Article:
The above exercise may seem silly but it helped me out tremendously when I first started and I still do it every now and again.  It teaches you how to keep your camera stable in a very low stress, low pressure environment.  This way, when you find yourself with in a desperate situation, and you will find yourself in this situation, where you’re shooting wide open, your ISO is already in the stratosphere, flash is not an option, you have to deliver for your client, you will be able to reach deep down inside, steady yourself, slow down your shutter speed, and then create sharp images.  You’ll be able to do this because you practiced and you know your limitations, the limitations of your equipment, and most importantly, you’ll know how to work around those limitations.  All of this comes through practice.


Now that I’m done preaching, another helpful exercise is one that you can actually do on the job.  Say you are shooting a wedding.  You got the pictures that you were hired to create, you’re now in a dimly lit reception, and the last 50 frames of the dance floor are starting to look the same.  This is when you start working for yourself instead of the client.  You already have the safe shots, so experiment.  Use lower shutter speeds instead of higher ISO values and try to create images that tell the story.  You’ll be forced to hold your camera rock steady.  You will also learn about how deliberate motion blur (from the dance floor, for example) might give your images a sense of action and movement.  You’ll definitely learn something about your craft and your limitations, but you’ll also learn how to shoot at low shutter speeds and you might even create an image that will make the final cut and diversify your portfolio.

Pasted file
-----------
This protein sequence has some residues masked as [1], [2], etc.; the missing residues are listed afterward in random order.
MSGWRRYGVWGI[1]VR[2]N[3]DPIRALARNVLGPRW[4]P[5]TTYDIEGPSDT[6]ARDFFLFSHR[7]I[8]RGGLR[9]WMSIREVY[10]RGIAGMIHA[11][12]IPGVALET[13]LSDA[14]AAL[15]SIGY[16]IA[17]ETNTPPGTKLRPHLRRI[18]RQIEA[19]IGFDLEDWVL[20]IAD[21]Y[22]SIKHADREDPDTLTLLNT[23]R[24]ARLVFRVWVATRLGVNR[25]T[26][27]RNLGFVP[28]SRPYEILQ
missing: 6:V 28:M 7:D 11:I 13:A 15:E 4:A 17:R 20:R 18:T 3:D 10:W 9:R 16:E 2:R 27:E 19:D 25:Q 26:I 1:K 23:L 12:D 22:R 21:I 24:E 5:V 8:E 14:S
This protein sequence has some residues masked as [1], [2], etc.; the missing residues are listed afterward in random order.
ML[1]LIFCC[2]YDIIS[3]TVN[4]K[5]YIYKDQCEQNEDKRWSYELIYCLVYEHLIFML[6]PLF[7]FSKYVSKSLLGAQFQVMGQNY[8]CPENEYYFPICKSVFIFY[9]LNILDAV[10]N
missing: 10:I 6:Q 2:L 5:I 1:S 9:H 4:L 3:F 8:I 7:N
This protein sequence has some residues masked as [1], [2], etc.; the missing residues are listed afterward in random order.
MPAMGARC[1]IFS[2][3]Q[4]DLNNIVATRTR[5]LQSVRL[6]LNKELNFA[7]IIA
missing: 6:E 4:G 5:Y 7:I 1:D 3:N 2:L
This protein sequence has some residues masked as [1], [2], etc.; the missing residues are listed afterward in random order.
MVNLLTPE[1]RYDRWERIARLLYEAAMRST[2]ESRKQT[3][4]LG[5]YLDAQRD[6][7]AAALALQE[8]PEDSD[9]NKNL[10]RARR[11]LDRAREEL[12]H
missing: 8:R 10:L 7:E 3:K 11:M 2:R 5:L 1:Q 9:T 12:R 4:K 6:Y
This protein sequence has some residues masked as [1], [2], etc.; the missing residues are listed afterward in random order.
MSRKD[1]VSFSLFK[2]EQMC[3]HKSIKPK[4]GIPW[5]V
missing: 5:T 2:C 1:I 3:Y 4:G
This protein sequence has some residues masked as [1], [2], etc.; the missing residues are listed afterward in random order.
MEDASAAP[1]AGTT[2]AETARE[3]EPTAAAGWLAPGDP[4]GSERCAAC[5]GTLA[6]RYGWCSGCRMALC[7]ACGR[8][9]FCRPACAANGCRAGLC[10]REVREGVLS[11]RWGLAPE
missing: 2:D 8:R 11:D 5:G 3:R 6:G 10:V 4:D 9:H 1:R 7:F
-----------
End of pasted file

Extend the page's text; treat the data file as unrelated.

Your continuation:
And while you are learning about techniques, here is one more that you should master early: Keep your lenses clean.  Do this religiously.  It is easy to do, it takes very little time, and it will help you get sharper results.


The last note that I want to leave you with is this: All of the factors we discussed in this 3 part series can compound and conspire against you.  For example, if you’re shooting wide open (f1.8, shallow depth of field, outside of the lens’ sweet spot), and you focus than recompose (focus the camera then move it slightly before you take the picture), while using a slow shutter speed (say below 1/125th of a second), and a high ISO, with a dirty lens, it will be very difficult, if not impossible, to get a razor-sharp image.


Being aware of these factors will help you create razor-sharp pictures consistently.


So practice and learn the limitations of your equipment.  Lastly, remember that there is a huge difference between razor-sharp and usable.  You can still have usable pictures that are not the sharpest.  But you have to define that for yourself because my definition of usable is not the same as your definition of usable.


I apologize for the long-winded post.  I’ll keep future entries shorter…  If you have questions, leave them in the comments or ask me on Twitter.


shooting a wedding: survival tips

As a general rule, I’ve shied away from shooting weddings because I always thought that they were just too stressful. I hesitantly say that I’ve enjoyed event photography, but I definitely don’t enjoy the stress that goes along with it.

I worry myself sick that I’m going to miss something so I’ll “machine-gun” it like a mad-woman trying to capture e v e r y t h i n g. This usually leaves me with a stomach-ache and roughly one million and eight photos to go through later.